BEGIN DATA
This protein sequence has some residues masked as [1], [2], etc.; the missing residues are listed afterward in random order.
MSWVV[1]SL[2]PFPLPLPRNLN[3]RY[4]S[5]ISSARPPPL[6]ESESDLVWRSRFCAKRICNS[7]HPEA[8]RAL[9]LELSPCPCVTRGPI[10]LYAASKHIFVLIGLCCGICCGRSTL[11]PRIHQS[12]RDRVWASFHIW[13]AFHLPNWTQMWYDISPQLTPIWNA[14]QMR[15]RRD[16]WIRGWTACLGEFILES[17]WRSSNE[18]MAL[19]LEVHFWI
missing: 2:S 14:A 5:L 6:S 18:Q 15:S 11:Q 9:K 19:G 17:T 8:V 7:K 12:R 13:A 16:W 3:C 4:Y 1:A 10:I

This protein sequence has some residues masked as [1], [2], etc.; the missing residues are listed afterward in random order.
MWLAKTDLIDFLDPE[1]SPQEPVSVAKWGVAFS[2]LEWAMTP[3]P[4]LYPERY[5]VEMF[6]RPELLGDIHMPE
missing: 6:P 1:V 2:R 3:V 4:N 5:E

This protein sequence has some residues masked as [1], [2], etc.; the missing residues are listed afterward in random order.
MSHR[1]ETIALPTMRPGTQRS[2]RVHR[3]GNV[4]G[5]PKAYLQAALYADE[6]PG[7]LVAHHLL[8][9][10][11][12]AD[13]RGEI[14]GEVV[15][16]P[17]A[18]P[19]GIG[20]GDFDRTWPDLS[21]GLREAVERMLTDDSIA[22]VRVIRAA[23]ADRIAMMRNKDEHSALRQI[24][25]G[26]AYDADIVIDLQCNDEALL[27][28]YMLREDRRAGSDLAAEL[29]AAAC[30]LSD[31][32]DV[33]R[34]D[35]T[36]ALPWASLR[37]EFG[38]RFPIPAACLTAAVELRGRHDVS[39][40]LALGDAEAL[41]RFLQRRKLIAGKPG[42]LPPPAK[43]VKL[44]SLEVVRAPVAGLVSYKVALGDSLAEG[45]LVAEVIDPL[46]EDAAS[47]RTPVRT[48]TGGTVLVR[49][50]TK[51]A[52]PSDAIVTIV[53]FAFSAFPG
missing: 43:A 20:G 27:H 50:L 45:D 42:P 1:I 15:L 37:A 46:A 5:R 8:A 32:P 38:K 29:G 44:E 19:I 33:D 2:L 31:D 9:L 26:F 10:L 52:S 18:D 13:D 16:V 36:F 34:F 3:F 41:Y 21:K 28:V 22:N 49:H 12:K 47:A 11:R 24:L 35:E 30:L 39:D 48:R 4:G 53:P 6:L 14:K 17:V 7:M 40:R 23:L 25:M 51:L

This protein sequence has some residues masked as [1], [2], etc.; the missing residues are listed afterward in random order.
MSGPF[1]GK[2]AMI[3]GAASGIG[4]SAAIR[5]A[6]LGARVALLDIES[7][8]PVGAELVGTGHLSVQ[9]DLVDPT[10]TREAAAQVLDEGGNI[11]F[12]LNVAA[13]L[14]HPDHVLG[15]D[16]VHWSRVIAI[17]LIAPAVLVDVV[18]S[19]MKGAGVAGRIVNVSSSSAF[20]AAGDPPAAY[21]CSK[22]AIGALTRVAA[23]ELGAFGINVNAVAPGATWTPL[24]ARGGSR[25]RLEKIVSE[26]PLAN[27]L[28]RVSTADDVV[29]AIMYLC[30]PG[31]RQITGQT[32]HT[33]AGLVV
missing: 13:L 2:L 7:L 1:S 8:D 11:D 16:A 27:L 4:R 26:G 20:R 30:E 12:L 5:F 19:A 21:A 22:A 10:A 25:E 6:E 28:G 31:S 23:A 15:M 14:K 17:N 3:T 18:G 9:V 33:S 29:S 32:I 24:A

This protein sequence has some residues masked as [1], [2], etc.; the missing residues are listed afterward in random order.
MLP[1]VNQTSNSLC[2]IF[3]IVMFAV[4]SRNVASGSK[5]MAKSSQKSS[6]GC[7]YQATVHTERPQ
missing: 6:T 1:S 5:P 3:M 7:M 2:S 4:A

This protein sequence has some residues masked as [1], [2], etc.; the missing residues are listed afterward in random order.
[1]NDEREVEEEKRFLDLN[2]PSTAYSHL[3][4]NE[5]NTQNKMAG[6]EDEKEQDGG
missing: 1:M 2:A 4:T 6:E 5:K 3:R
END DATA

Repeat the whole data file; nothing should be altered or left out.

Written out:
This protein sequence has some residues masked as [1], [2], etc.; the missing residues are listed afterward in random order.
MSWVV[1]SL[2]PFPLPLPRNLN[3]RY[4]S[5]ISSARPPPL[6]ESESDLVWRSRFCAKRICNS[7]HPEA[8]RAL[9]LELSPCPCVTRGPI[10]LYAASKHIFVLIGLCCGICCGRSTL[11]PRIHQS[12]RDRVWASFHIW[13]AFHLPNWTQMWYDISPQLTPIWNA[14]QMR[15]RRD[16]WIRGWTACLGEFILES[17]WRSSNE[18]MAL[19]LEVHFWI
missing: 2:S 14:A 5:L 6:S 18:Q 15:S 11:Q 9:K 19:G 17:T 8:V 7:K 12:R 13:A 16:W 3:C 4:Y 1:A 10:I

This protein sequence has some residues masked as [1], [2], etc.; the missing residues are listed afterward in random order.
MWLAKTDLIDFLDPE[1]SPQEPVSVAKWGVAFS[2]LEWAMTP[3]P[4]LYPERY[5]VEMF[6]RPELLGDIHMPE
missing: 6:P 1:V 2:R 3:V 4:N 5:E

This protein sequence has some residues masked as [1], [2], etc.; the missing residues are listed afterward in random order.
MSHR[1]ETIALPTMRPGTQRS[2]RVHR[3]GNV[4]G[5]PKAYLQAALYADE[6]PG[7]LVAHHLL[8][9][10][11][12]AD[13]RGEI[14]GEVV[15][16]P[17]A[18]P[19]GIG[20]GDFDRTWPDLS[21]GLREAVERMLTDDSIA[22]VRVIRAA[23]ADRIAMMRNKDEHSALRQI[24][25]G[26]AYDADIVIDLQCNDEALL[27][28]YMLREDRRAGSDLAAEL[29]AAAC[30]LSD[31][32]DV[33]R[34]D[35]T[36]ALPWASLR[37]EFG[38]RFPIPAACLTAAVELRGRHDVS[39][40]LALGDAEAL[41]RFLQRRKLIAGKPG[42]LPPPAK[43]VKL[44]SLEVVRAPVAGLVSYKVALGDSLAEG[45]LVAEVIDPL[46]EDAAS[47]RTPVRT[48]TGGTVLVR[49][50]TK[51]A[52]PSDAIVTIV[53]FAFSAFPG
missing: 43:A 20:G 27:H 50:L 45:D 42:P 1:I 15:L 37:A 46:A 5:R 8:A 32:P 38:K 29:G 44:E 19:I 33:D 2:L 31:D 9:L 26:F 10:L 52:S 18:D 13:D 16:V 36:F 34:F 3:F 41:Y 21:K 28:V 22:N 49:H 12:K 47:A 11:R 24:L 35:E 30:L 39:D 48:R 4:G 53:P 6:L 14:K 17:V 7:M 40:R 23:L 25:M 51:L

This protein sequence has some residues masked as [1], [2], etc.; the missing residues are listed afterward in random order.
MSGPF[1]GK[2]AMI[3]GAASGIG[4]SAAIR[5]A[6]LGARVALLDIES[7][8]PVGAELVGTGHLSVQ[9]DLVDPT[10]TREAAAQVLDEGGNI[11]F[12]LNVAA[13]L[14]HPDHVLG[15]D[16]VHWSRVIAI[17]LIAPAVLVDVV[18]S[19]MKGAGVAGRIVNVSSSSAF[20]AAGDPPAAY[21]CSK[22]AIGALTRVAA[23]ELGAFGINVNAVAPGATWTPL[24]ARGGSR[25]RLEKIVSE[26]PLAN[27]L[28]RVSTADDVV[29]AIMYLC[30]PG[31]RQITGQT[32]HT[33]AGLVV
missing: 13:L 2:L 7:L 1:S 8:D 11:D 16:A 27:L 4:R 26:G 20:R 30:E 12:L 5:F 19:A 21:A 22:A 10:A 25:E 6:E 28:G 31:S 23:A 15:M 14:K 17:N 3:T 18:G 9:V 33:S 29:S 32:I 24:A

This protein sequence has some residues masked as [1], [2], etc.; the missing residues are listed afterward in random order.
MLP[1]VNQTSNSLC[2]IF[3]IVMFAV[4]SRNVASGSK[5]MAKSSQKSS[6]GC[7]YQATVHTERPQ
missing: 6:T 1:S 5:P 3:M 7:M 2:S 4:A

This protein sequence has some residues masked as [1], [2], etc.; the missing residues are listed afterward in random order.
[1]NDEREVEEEKRFLDLN[2]PSTAYSHL[3][4]NE[5]NTQNKMAG[6]EDEKEQDGG
missing: 1:M 2:A 4:T 6:E 5:K 3:R